• RTR or Kit: RTR
  • 2wd or 4wd: 4wd
  • Shaft or Belt: Shaft
  • Electric or Gas: Gas
  • Waterproof: Yes
  • Scale: 1/8
  • Length: 23″ or 585mm
  • Height: 265mm
  • Width: 17.5″ or 445mm
  • Wheelbase: 15.5″ or 395mm
  • Engine: 2.7hp GT15C 15cc 2-stroke engine with pullstart
  • Differential: Beveled Gear
  • Clutch: 14T
  • Driveshafts: Dog bones front and rear
  • Shocks: 4 Big Bore Sport Set. Plastic bodies and caps, oil filled
  • Weight: 15.6 lbs
  • Servo Saver: Steering Crank
  • Screws: Phillips
  • Bearings: Full set
  • Tires: Terra Pin Tires S-Compound
  • Battery: 2 x 5 cell hump packs
  • Part Number: # 109073
  • Runtime: 25+ Minutes on full take of gas.
  • Warranty: “Two year limited”

The Savage XL Octane has got a lot of torque. It gets that massive SAVAGE truck going very fast in the first gear, even allowing you to do a wheelie from a standstill.
The world has been waiting for almost 3 years since HPI Racing announced the Savage XL Octane, and that's a good thing, we weren't holding our breath because we were expecting it a little bit sooner. The Savage XL Octane is the first 1/8 Scale GAS(octane) monster truck to hit this the  radio controlled car market, and a lot of people are thinking if this will be the beginning of the turn from electric vehicles dominance to a full change in the market place. Should you start saving your cash? Is the next rc vehicle you buy going to be gas? 
What You Need To Complete: You will need gas mixed with 2 cycle oil (Oil included in box), gas can, battery charger for the internal batteries.

Build Quality: Out of the box we didn’t notice any issues with the Octane. Nothing was binding, shocks were filled, everything rolled smoothly.

Test Drivers: Brian, Wrench (Bill), Adam the Intern, Rick

Test Venues: Industrial Park, Local Street, Several Forest Preserves, and the Big Squid RC Secret Test Track Facility.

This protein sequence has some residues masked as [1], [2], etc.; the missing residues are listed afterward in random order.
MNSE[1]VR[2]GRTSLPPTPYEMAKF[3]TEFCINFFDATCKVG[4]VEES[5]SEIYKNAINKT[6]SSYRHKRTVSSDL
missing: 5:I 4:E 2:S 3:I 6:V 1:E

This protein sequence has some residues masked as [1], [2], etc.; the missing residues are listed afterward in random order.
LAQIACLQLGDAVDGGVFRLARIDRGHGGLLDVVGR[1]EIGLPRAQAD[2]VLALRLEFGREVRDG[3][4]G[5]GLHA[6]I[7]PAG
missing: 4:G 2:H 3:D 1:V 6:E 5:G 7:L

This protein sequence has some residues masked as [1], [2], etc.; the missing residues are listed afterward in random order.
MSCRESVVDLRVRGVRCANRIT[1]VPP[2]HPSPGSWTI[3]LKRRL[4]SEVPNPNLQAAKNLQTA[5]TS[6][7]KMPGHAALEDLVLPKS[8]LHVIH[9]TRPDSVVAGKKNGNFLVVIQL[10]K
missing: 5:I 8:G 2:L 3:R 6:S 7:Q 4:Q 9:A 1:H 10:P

Set-up Notes: We ran the Savage XL Octane completely stock. We used Premium gas mixed with regular 2 cycle oil at a 25:1 Ratio. We also used a Duratrax 235 Dual Charger to charge up the included two battery packs. If you are in/from the US, you will need to break out those thinking caps to get your mixture right as everything is in milliliters.

Turning: We were pleasantly surprised at the overall turning of the truck. It was effortless to steer it any direction you wanted to go, and under just about any condition. From foot tall grass, to loose dirt and gravel, the steering servo had enough muscle to put the wheels anywhere you wanted them. Of course it’s a big heavy monster truck, so if you weren’t careful you could roll it and find yourself doing the walk of shame.

Jumping: The Savage Octane jumped well. While a lot of the weight of the truck is in the rear end, the truck normally jumped very straight. If needed, you could tap the brakes and bring the nose down, but bringing the nose up proved more difficult. Getting that heavy mass to rotate up just wasn’t that quick. Speaking of heavy, the truck weighs more than 15 pounds, and while the shocks were pretty beefy, there was little they could do when landing from some good size air. We found the truck bottoming out often on even the best of landings.

Bumps/Whoops: In the rough stuff, the truck was a champ. The heavy weight kept the truck moving quickly forward with little to no bouncing while the shocks ate up the bumps while doing all the work. Anytime we were in the dirt, the truck handled great.

On-Road: While off-road is obviously the place for this monster truck, on-road bashing happens. The octane had no problems giving us wheelies on command, and long stretches of road gave you an idea of the speed while you listen to the 3 speed transmission work it’s way through all the gears.